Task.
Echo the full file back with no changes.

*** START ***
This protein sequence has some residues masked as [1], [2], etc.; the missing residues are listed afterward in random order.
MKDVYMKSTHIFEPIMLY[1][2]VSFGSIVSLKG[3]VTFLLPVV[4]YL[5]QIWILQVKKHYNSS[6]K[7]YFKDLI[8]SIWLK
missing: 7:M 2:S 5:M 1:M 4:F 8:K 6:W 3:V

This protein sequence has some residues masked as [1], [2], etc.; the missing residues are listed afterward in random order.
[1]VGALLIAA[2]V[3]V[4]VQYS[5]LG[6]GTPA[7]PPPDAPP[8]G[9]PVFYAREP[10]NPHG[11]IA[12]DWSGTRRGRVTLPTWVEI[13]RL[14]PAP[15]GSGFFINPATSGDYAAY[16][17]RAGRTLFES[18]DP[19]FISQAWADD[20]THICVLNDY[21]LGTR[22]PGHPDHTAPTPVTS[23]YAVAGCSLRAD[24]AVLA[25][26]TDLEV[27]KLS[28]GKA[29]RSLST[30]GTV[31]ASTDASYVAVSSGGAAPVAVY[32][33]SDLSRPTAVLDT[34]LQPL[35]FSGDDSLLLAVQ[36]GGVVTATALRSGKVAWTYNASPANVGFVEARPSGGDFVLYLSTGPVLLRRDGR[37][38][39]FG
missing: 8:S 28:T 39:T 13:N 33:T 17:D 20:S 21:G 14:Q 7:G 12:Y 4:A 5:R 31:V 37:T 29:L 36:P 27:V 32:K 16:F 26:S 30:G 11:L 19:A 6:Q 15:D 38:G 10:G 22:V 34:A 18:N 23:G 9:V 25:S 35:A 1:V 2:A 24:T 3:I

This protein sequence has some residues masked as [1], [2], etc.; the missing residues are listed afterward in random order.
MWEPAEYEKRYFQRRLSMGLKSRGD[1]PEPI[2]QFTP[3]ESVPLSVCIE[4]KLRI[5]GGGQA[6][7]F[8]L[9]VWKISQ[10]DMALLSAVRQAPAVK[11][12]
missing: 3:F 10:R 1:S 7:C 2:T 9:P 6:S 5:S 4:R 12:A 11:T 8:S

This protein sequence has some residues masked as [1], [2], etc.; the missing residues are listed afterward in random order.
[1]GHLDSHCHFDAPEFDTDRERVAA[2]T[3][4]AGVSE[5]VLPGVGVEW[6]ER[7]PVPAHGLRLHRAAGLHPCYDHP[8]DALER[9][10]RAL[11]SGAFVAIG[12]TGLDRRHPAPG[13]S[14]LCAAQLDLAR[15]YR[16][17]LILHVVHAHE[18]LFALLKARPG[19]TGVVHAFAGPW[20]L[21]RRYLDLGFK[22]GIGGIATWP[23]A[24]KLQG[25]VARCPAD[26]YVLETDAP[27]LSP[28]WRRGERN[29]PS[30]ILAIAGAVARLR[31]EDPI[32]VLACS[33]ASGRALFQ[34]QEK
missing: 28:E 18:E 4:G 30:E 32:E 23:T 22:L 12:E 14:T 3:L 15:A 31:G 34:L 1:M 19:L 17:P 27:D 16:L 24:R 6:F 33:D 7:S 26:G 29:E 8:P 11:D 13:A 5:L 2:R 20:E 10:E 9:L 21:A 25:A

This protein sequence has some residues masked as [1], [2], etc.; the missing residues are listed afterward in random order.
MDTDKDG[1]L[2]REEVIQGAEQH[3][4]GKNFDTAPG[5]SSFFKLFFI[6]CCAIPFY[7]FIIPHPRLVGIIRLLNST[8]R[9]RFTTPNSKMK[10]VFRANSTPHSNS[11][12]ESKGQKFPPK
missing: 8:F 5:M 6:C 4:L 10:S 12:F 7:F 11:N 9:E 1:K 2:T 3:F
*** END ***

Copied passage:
This protein sequence has some residues masked as [1], [2], etc.; the missing residues are listed afterward in random order.
MKDVYMKSTHIFEPIMLY[1][2]VSFGSIVSLKG[3]VTFLLPVV[4]YL[5]QIWILQVKKHYNSS[6]K[7]YFKDLI[8]SIWLK
missing: 7:M 2:S 5:M 1:M 4:F 8:K 6:W 3:V

This protein sequence has some residues masked as [1], [2], etc.; the missing residues are listed afterward in random order.
[1]VGALLIAA[2]V[3]V[4]VQYS[5]LG[6]GTPA[7]PPPDAPP[8]G[9]PVFYAREP[10]NPHG[11]IA[12]DWSGTRRGRVTLPTWVEI[13]RL[14]PAP[15]GSGFFINPATSGDYAAY[16][17]RAGRTLFES[18]DP[19]FISQAWADD[20]THICVLNDY[21]LGTR[22]PGHPDHTAPTPVTS[23]YAVAGCSLRAD[24]AVLA[25][26]TDLEV[27]KLS[28]GKA[29]RSLST[30]GTV[31]ASTDASYVAVSSGGAAPVAVY[32][33]SDLSRPTAVLDT[34]LQPL[35]FSGDDSLLLAVQ[36]GGVVTATALRSGKVAWTYNASPANVGFVEARPSGGDFVLYLSTGPVLLRRDGR[37][38][39]FG
missing: 8:S 28:T 39:T 13:N 33:T 17:D 20:S 21:G 14:Q 7:G 12:Y 4:A 5:R 31:V 37:T 29:L 36:P 27:V 32:K 16:F 26:S 30:G 11:L 19:A 6:Q 15:D 38:G 10:G 22:V 34:A 18:N 23:G 9:V 25:S 35:A 1:V 2:A 24:T 3:I

This protein sequence has some residues masked as [1], [2], etc.; the missing residues are listed afterward in random order.
MWEPAEYEKRYFQRRLSMGLKSRGD[1]PEPI[2]QFTP[3]ESVPLSVCIE[4]KLRI[5]GGGQA[6][7]F[8]L[9]VWKISQ[10]DMALLSAVRQAPAVK[11][12]
missing: 3:F 10:R 1:S 7:C 2:T 9:P 6:S 5:S 4:R 12:A 11:T 8:S

This protein sequence has some residues masked as [1], [2], etc.; the missing residues are listed afterward in random order.
[1]GHLDSHCHFDAPEFDTDRERVAA[2]T[3][4]AGVSE[5]VLPGVGVEW[6]ER[7]PVPAHGLRLHRAAGLHPCYDHP[8]DALER[9][10]RAL[11]SGAFVAIG[12]TGLDRRHPAPG[13]S[14]LCAAQLDLAR[15]YR[16][17]LILHVVHAHE[18]LFALLKARPG[19]TGVVHAFAGPW[20]L[21]RRYLDLGFK[22]GIGGIATWP[23]A[24]KLQG[25]VARCPAD[26]YVLETDAP[27]LSP[28]WRRGERN[29]PS[30]ILAIAGAVARLR[31]EDPI[32]VLACS[33]ASGRALFQ[34]QEK
missing: 28:E 18:E 4:G 30:E 32:E 23:T 22:L 12:E 14:T 3:L 15:A 31:G 34:L 1:M 19:L 17:P 27:D 16:L 24:R 6:F 33:D 7:S 26:G 29:E 8:P 11:D 13:A 5:L 2:R 20:E 10:E 9:L 21:A 25:A

This protein sequence has some residues masked as [1], [2], etc.; the missing residues are listed afterward in random order.
MDTDKDG[1]L[2]REEVIQGAEQH[3][4]GKNFDTAPG[5]SSFFKLFFI[6]CCAIPFY[7]FIIPHPRLVGIIRLLNST[8]R[9]RFTTPNSKMK[10]VFRANSTPHSNS[11][12]ESKGQKFPPK
missing: 8:F 5:M 6:C 4:L 10:S 12:F 7:F 11:N 9:E 1:K 2:T 3:F